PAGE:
This Schaumburg, Ill., CSNS Convention appeared to be a huge success and we rate it an MS-70. The show featured a sold-out bourse of top notch dealers, an outstanding Heritage auction (featuring coins and currency), major educational programs and club meetings, a well done program and guide to educational exhibits, a good public attendance, excellent security and security room, free numismatic publications from Krause Publications and other firms, most grading companies, free parking, many nearby hotels and attractions. Another great feature was the free Wi-Fi for dealers provided by eBay.
We have attended many conventions since 1968 and consider the exhibits at this convention the second best “ever,” since the Chicago 1991 ANA. We named the exhibit area “The Miracle Mile of Exhibits.” Exhibitors (and judges) are treated like royalty at CSNS conventions. They receive not only gold prizes for all winning classes, but also a silver round for judging and exhibiting. They are also invited to a special dinner and awards breakfast. Kudos’ to Fran (and Ray) Lockwood, along with Jack Huggins, for their work in this area. This convention center (attached to the hotel) is one of the best in the country. We hope to return to the next CSNS convention held in this same site on April 24-27, 2013.
John and Nancy Wilson
ANA National Volunteers
Ocala, Fla.

‘Exonumia’ coverage much appreciated
Thank you very much for your “Exonumia” column. I enjoy the coverage you are giving to elongated coins, wooden nickels and encased coins. I look forward to the column in each issue, and order many of the items reported on. I find this area of collecting interesting, fun and a relatively low budget specialty.
Mahalo! And keep up the great work!
Michael Mochizuki
Aiea, Hawaii

A couple of questions for readers to consider
Kudos to Edward Meyers’ article “Keep the paper’s focus on the hobby.” I second the motion!
As long as I’m writing I may as well mention that we all know the Mint is a government agency, thus not interested in making money, nor keeping the collector happy, so why bother to offer them suggestions? Maybe if we could afford a lobbyist (like the favored big boys who are the only ones who can buy silver “bullion” Eagles from the Mint for resale) we could get the Mint to sell directly to the public? How much would the Mint make? I’m sure someone reading this will help me out.
Dave, why don’t you take a poll on these two questions: 1. Should the paper focus on the hobby? 2. Should the Mint sell bullion silver Eagles directly? Not that the second question would matter, but we could vent.
Cliff Nelson
Hayward Wis.

No 2012 cents showing up in Phoenix area
Just read your article about 2012 cents showing up late in circulation this year. I live in the Phoenix, Ariz., metro area and have been wondering why I haven’t seen any 2012 minted coins. Sure isn’t the weather as it’s beautiful here. I check my change every day as I am looking for any goodies I can find, but still haven’t seen a 2012 coin.
Scott Kane
Phoenix, Ariz.

Keep letters focused on numismatic topics
Thank you for Edward Meyers’ “Viewpoint” in the April 24 Numismatic News. Mr. Meyers’ thesis is that any numismatic publication that regularly publishes “Letters to the Editor” that have little to do with numismatics (and a great deal to do with the writer’s personal and political biases) is straying from its numismatic mission.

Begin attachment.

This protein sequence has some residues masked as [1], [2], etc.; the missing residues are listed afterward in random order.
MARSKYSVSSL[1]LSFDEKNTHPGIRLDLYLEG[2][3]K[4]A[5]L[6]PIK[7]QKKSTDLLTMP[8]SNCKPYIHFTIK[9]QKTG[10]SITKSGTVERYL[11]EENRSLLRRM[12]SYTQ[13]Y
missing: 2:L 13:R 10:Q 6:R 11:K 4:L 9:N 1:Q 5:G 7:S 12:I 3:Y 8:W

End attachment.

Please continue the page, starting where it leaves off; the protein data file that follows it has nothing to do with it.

His secondary message is to those of us in numismatics who write letters to the editor. Do our thoughts relate to numismatics, or to other topics less connected to our wonderful hobby?
Thank you, Mr. Meyers for this “Viewpoint,” which should help to keep all of us on track, whether we are numismatists who write to numismatic publications, or numismatic periodical publishers, who publish readers’ comments.
Bob Bair
Denver, Colo.

Politics has always been part of numismatics
I read Mr. Meyers’ “Viewpoint” in the April 24 Numismatic News and was a little confused. I am not a highly educated man but our currency and coins has everything to do with politics. Was it not our elected official back in the 1780s that voted on making coins and a U.S mint? The creation of the branch mints was political. Was not the creation of the 20-cent coin a political decision?
Whether we like it or not politics has played an important part in coin and currency collecting and will continue to do so in the future. I agree with Mr. Meyers that we all get tired of the political rhetoric but whether we are trying to get rid of sales tax on coins or fighting laws like the one passed in Madison, Wis., politics will always be a part of our hobby.
Jim Coulthard
Box Elder, S.D.

One outing nets 2012 cent, roll of 2011 pennies
Always on the lookout, I just received my first 2012-D cent at the Lucky Store in Petaluma, Calif., on April 21. I received it in my change and happened to notice another roll of shiny pennies waiting to be put in the cashier’s drawer and asked to buy it.
On getting home with my spectacles on I found it to be a roll of 2011. I was still happy to find my first shiny 2012 penny.
I enjoy reading my Numismatic News from cover to cover and especially other readers accounts of their finds. Good luck in keeping an eye out fellow numismatists!
Name withheld

2012-D cent received in change in Colorado
In change at King Super grocery store automated checkout in Louisville, Colo., I received a 2012 cent. It was a “D” of course
Erik Jansen
Louisville, Colo.